There are a lot of things close to home lately that have been difficult to work through, but I also find myself acutely aware of several places in the world, the thought of which leave me restlessly chasing sleep. I wish I could write about these places with elegance and expertise, but the geography is too vast and the struggles too complex for one person to hold them all together. Nonetheless, they have a hold on me.

I long for justice to roll down like a river in these places, for righteousness and peace to meet with a kiss. Until then, all I have to offer are my lamentations, small and insignificant though they be. I grieve for my neighbors in:

Manama, Bahrain
The Nuba Mountains, South Kordofan, Sudan
Helmand Province, Afghanistan
Gaza, Palestine
Aleppo, Syria
D.R. Congo
Jos, Nigeria
Northern Mali
Qinghai, Ngaba, and Lhasa
The Arakan region of western Myanmar
Ciudad Juárez, Mexico
The Saharwi refugee camps

 Oh, that you would recognize on this day the things that make for peace!


Friday, July 27, 2012

For Syria

Common Ground

The weapons of warfare are suicidal.
Bent toward destruction
of other
they cripple self,
maiming soul and spirit
until we are left
bereft of humanity.
We are at war with God,
striking at his image in our neighbor,
in ourselves.

What is the knowledge
of good and evil
but awareness
of unsightly otherness?
To be naked and ashamed
is nothing less
than forgetting the way
we laid side by side
in unformed clay,

Speak to us friends.
Remind us with bleeding voices--
there are no borders
beyond the curtain,
where enemy and ally
rest in the common ground
that eluded them
in the broken brotherhood
of flesh.

-- E. Ramón Chaparro, 2008

Monday, July 23, 2012

The most serious thing you ever felt

Snow Geese

Oh, to love what is lovely, and will not last!
What a task
to ask
of anything, or anyone,
yet it is ours,
and not by the century or the year, but by the hours.
One fall day I heard
above me, and above the sting of the wind, a sound
I did not know, and my look shot upward; it was
a flock of snow geese, winging it
faster than the ones we usually see,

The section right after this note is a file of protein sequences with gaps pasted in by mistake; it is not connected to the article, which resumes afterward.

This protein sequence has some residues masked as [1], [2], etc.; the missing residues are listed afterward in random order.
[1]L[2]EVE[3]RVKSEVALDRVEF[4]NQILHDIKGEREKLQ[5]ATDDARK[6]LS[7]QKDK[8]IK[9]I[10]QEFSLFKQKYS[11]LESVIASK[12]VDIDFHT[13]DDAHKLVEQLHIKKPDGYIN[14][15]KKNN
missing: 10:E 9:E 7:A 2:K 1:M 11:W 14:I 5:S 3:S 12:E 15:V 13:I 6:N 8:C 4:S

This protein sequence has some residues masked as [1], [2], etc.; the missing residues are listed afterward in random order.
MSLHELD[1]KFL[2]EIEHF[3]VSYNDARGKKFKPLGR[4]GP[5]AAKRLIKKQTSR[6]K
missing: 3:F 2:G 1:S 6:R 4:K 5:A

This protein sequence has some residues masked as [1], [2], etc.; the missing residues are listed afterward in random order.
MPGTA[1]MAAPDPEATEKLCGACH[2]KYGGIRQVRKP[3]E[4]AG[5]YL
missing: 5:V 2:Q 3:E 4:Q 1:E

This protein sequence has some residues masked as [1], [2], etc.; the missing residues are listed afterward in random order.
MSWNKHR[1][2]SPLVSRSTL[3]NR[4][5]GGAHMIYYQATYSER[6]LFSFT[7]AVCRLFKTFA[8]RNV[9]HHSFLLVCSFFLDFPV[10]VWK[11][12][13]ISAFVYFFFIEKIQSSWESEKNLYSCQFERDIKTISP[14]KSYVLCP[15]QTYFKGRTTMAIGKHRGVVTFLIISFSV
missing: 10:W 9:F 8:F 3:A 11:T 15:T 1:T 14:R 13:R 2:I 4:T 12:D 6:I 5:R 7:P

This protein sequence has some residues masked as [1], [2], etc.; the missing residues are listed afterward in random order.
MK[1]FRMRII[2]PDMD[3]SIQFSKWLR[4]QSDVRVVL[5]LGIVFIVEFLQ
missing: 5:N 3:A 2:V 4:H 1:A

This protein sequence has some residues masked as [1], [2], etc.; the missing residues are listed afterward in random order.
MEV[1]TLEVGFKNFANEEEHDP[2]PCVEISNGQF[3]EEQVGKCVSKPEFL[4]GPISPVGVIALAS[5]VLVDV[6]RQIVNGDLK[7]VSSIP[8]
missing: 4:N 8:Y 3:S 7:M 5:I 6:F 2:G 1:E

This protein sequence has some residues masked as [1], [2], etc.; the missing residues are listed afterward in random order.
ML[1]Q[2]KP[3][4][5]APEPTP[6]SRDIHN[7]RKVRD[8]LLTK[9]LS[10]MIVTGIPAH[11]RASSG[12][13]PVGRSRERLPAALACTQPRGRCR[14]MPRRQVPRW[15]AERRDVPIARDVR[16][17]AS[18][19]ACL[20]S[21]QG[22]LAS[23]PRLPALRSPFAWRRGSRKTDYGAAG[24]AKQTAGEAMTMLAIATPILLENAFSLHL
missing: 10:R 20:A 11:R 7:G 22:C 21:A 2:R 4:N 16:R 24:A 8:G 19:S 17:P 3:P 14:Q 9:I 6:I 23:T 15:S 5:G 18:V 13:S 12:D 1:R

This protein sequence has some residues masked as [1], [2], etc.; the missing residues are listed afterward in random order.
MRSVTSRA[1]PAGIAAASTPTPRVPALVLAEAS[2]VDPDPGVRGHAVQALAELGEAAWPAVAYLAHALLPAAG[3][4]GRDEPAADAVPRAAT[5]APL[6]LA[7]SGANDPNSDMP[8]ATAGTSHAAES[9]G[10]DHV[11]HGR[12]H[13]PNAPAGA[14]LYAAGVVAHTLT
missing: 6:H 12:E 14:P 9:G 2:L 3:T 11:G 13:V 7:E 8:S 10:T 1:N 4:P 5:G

and, being the color of snow, catching the sun
so they were, in part at least, golden. I
held my breath
as we do
to stop time
when something wonderful
has touched us
as with a match,
which is lit, and bright,
but does not hurt
in the common way,
but delightfully,
as if delight
were the most serious thing
you ever felt.
The geese
flew on,
I have never seen them again.
Maybe I will, someday, somewhere.
Maybe I won't.
It doesn't matter.
What matters
is that, when I saw them,
I saw them
as through the veil, secretly, joyfully, clearly.

-- Mary Oliver

(Thank you to Kenneth Pruitt for sharing a blog post on the contemplative stance that contained this poem).

Wednesday, March 7, 2012

Final Revisions

"The past is full of life, eager to irritate us, provoke and insult us, tempt us to destroy or repaint it." 

--Milan Kundera, The Book of Laughter and Forgetting


                Charley Bob Brewer was 30 years old when they found him in his house on the night of October 14th, a fatal gunshot wound peeking out from his chest. It's hard to believe I had just seen him, and even harder to admit what I was thinking about him the day he died. I feel bad because I was thinking that though he appeared to be a nice guy, I couldn't find it in myself to like him very much.

                See, Charley was hired to fix my mother's ailing computer, and it became clear early on that he didn't really know what he was doing and my mother's bill was growing in direct proportion to his ignorance. He came to my mother's house three times and each time he suggested she replace another component. After the first time, I told her that I didn't think he knew what he was doing. She seemed to agree, but she felt it would be counterproductive to go to someone else after he had already done so much work on the computer. So the process dragged on unnecessarily for weeks. Classic inertia.